At the time of the school board meeting where the students spoke, Ruggles scheduled a different meeting for parents of the newspaper staff at the same time. Only two students from the newspaper staff attended that meeting, Mineiro said.
The students met with Ruggles twice after the school board meeting and were told that Ruggles and district officials were considering turning the class into an after-school program, Mineiro said. Editors told him they didn’t feel that option would work, though.
Superintendent Ken Noah said he thinks combining the two courses is “a really good solution” and “a win for everyone.”
However, while Noah said he understands that the students care about the journalism class, he said he’s unhappy with the way some students and adults handled the situation.
“It’s been disappointing to me that students who are in a journalism class, who I believe know what good journalism principles are, have engaged in some respect in a campaign to discredit the principal by indicating that this decision was made in their opinion because of an article they had written,” Noah said. “I would have hoped that rather than simply voice opinions they would have done what journalists do … follow that story.”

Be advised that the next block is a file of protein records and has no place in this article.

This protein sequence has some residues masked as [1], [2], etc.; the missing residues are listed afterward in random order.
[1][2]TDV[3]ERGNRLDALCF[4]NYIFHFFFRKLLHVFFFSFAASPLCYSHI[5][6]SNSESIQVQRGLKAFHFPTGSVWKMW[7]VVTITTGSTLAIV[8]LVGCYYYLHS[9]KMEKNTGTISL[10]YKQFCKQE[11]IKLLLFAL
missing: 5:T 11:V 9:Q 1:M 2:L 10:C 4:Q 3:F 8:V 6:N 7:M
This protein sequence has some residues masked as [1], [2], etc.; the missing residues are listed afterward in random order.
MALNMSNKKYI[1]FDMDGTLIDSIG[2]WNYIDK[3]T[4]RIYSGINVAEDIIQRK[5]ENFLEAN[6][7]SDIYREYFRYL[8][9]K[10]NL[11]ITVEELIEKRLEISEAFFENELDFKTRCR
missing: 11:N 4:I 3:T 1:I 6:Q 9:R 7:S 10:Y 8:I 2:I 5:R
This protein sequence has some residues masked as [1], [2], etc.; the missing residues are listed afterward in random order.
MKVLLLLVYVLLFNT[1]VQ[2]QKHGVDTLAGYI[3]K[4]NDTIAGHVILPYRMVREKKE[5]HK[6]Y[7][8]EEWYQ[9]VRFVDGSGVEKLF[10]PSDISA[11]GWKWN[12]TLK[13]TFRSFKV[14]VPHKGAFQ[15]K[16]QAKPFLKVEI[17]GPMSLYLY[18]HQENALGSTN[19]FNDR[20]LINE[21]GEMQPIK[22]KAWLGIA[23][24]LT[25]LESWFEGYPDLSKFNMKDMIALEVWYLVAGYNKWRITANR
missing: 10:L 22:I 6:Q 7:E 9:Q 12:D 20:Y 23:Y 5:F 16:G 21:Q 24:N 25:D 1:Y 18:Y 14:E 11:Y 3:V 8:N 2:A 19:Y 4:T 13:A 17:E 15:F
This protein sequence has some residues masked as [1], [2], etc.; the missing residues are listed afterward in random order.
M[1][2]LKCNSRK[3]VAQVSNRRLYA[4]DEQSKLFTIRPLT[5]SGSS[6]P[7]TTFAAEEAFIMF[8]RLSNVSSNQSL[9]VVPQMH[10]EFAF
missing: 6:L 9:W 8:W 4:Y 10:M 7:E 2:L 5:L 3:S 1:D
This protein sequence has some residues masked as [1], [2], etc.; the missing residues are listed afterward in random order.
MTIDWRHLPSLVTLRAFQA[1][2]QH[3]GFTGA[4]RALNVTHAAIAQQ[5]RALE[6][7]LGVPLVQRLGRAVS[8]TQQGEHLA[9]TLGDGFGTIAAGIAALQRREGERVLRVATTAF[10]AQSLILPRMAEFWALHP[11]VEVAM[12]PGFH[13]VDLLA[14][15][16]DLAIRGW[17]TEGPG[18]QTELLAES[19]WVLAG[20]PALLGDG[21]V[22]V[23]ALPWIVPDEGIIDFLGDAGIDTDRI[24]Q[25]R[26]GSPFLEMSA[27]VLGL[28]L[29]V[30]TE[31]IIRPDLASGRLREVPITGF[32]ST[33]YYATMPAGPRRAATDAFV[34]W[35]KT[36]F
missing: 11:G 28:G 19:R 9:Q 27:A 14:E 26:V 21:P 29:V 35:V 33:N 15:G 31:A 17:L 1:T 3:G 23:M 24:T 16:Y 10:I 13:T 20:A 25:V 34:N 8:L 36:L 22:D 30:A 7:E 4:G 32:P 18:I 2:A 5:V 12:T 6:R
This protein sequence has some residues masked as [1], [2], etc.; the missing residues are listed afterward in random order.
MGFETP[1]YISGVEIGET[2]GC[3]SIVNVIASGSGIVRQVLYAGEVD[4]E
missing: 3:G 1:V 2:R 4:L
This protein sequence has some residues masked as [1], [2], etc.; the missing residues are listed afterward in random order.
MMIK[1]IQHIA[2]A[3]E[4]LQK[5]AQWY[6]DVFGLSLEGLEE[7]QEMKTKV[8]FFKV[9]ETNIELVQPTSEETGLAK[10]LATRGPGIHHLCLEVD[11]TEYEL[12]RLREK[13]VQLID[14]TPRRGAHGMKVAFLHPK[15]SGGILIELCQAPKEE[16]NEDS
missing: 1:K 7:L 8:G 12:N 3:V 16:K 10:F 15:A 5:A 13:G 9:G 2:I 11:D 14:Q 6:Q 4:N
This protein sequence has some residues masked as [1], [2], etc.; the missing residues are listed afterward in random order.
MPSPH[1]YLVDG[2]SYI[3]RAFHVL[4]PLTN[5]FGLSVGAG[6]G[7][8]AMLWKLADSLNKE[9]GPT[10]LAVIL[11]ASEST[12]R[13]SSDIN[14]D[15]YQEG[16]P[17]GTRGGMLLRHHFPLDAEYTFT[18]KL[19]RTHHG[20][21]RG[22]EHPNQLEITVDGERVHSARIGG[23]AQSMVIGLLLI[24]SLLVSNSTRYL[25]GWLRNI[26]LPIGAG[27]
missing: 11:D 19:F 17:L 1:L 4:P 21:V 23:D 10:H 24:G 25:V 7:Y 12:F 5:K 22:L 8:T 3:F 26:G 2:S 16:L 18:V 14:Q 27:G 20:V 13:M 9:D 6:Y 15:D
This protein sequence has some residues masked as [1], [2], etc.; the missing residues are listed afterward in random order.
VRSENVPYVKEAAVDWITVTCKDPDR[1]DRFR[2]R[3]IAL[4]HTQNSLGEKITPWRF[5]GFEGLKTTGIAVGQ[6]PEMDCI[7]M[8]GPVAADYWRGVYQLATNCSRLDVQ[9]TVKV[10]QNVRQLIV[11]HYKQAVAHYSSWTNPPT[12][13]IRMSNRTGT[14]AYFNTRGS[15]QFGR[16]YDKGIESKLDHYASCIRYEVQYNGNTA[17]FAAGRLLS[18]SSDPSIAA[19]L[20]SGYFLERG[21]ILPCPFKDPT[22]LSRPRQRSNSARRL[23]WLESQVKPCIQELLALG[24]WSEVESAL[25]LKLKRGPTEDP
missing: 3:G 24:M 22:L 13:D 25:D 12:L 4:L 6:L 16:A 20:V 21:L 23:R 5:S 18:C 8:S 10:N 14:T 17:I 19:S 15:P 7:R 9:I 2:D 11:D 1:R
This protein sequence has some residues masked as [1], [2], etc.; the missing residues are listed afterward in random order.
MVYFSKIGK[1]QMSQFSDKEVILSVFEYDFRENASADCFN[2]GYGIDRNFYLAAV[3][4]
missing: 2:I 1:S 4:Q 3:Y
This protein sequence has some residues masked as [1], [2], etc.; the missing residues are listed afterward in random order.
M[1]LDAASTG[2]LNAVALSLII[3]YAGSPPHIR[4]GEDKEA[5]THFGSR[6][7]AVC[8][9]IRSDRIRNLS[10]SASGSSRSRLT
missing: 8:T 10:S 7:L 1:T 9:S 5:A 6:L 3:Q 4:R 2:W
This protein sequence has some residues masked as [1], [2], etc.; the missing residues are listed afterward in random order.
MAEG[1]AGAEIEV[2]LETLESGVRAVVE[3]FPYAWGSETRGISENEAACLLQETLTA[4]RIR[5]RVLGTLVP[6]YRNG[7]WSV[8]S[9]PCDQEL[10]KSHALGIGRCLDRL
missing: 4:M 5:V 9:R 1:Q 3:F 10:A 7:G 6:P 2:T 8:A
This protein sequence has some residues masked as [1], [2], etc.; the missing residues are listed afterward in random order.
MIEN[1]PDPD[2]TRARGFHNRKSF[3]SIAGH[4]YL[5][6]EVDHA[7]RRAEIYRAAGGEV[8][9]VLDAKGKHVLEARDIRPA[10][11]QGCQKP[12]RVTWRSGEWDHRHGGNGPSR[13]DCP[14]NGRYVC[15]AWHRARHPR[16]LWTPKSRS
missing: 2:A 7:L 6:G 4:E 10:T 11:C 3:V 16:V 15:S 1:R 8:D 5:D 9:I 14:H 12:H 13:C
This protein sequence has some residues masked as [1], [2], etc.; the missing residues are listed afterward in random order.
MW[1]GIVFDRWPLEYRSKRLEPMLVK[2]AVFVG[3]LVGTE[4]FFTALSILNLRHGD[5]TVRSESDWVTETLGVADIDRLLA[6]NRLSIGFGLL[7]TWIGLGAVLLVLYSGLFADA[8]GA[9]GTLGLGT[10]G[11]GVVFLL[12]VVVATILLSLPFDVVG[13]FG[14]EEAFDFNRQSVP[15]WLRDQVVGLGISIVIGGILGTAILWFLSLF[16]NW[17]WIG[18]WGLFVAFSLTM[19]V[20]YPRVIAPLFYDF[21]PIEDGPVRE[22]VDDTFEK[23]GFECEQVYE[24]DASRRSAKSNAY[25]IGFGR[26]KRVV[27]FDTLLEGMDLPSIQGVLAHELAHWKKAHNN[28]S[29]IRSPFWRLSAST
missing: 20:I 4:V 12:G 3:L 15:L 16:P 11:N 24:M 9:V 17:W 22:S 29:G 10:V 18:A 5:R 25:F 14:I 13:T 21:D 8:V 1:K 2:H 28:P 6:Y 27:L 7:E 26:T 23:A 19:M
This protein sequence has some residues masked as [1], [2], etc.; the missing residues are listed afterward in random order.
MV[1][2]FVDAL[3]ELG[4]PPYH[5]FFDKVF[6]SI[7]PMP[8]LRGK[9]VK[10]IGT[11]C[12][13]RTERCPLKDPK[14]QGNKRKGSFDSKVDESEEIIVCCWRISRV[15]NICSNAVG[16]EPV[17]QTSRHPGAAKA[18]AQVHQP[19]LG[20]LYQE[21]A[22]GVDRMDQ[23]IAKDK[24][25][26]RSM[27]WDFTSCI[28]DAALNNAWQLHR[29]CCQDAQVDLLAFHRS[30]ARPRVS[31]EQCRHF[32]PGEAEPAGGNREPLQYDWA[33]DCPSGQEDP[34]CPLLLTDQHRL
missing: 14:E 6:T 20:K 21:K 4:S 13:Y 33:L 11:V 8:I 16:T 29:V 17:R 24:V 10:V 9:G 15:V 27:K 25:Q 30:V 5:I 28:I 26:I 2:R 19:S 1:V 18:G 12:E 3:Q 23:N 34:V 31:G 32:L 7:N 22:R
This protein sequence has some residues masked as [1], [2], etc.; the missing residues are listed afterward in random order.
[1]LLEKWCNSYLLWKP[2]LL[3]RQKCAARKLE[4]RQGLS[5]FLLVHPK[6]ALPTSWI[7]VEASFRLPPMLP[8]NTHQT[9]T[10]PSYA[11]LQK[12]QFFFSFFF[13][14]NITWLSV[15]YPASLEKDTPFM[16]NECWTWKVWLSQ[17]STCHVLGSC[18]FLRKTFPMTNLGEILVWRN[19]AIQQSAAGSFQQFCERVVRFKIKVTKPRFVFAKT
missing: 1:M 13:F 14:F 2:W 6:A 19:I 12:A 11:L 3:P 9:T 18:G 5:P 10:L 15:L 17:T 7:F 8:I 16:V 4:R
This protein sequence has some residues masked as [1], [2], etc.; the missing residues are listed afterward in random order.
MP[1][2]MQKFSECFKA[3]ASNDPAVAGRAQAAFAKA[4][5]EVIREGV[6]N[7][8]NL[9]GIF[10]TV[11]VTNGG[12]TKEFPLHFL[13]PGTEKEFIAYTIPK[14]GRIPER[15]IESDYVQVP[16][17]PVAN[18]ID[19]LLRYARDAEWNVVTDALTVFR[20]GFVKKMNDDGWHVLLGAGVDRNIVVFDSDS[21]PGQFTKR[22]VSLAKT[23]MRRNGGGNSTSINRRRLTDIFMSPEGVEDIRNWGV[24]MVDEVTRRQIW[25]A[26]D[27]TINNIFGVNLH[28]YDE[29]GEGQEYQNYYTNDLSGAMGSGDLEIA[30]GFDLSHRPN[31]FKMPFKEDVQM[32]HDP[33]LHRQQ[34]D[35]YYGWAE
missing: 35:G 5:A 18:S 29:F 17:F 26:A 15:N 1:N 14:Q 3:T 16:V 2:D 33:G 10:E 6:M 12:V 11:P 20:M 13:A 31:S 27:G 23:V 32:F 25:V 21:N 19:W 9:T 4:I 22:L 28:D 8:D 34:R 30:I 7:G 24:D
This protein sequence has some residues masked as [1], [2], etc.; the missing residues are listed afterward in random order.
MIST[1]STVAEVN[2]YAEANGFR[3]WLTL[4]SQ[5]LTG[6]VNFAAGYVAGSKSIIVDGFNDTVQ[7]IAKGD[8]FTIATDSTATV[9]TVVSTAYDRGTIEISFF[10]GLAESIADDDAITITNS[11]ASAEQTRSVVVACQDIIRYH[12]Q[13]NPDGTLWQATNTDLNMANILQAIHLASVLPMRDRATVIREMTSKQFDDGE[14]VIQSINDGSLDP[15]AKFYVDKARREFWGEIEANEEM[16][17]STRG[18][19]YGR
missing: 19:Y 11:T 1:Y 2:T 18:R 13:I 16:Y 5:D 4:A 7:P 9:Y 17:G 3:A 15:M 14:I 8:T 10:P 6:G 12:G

Other adults and teachers have commended the staff on the way they’ve handled it, Mineiro said. She said that in the beginning, she “would never have thought” the cut was about the newspaper’s content, but that after meetings with Ruggles, she felt other reasons had been eliminated.
“If he only knew exactly what we’ve done the last two weeks, I think he would have a different opinion,” Mineiro said of Noah.
Journalism adviser Suzi Van Steenbergen declined to comment except to say that she is “really proud of the work that the student journalists do and that I think that their work really speaks for itself.”
Last month, the paper received Best in Show at the JEA/NSPA Spring National High School Journalism Convention. The paper also won Best in Show-News Coverage at the San Diego County Fair in 2012.
By Sara Tirrito, SPLC staff writer. Contact Tirrito by email or at (703) 807-1904 ext. 124.
California, La Costa Canyon High School, MavLife, news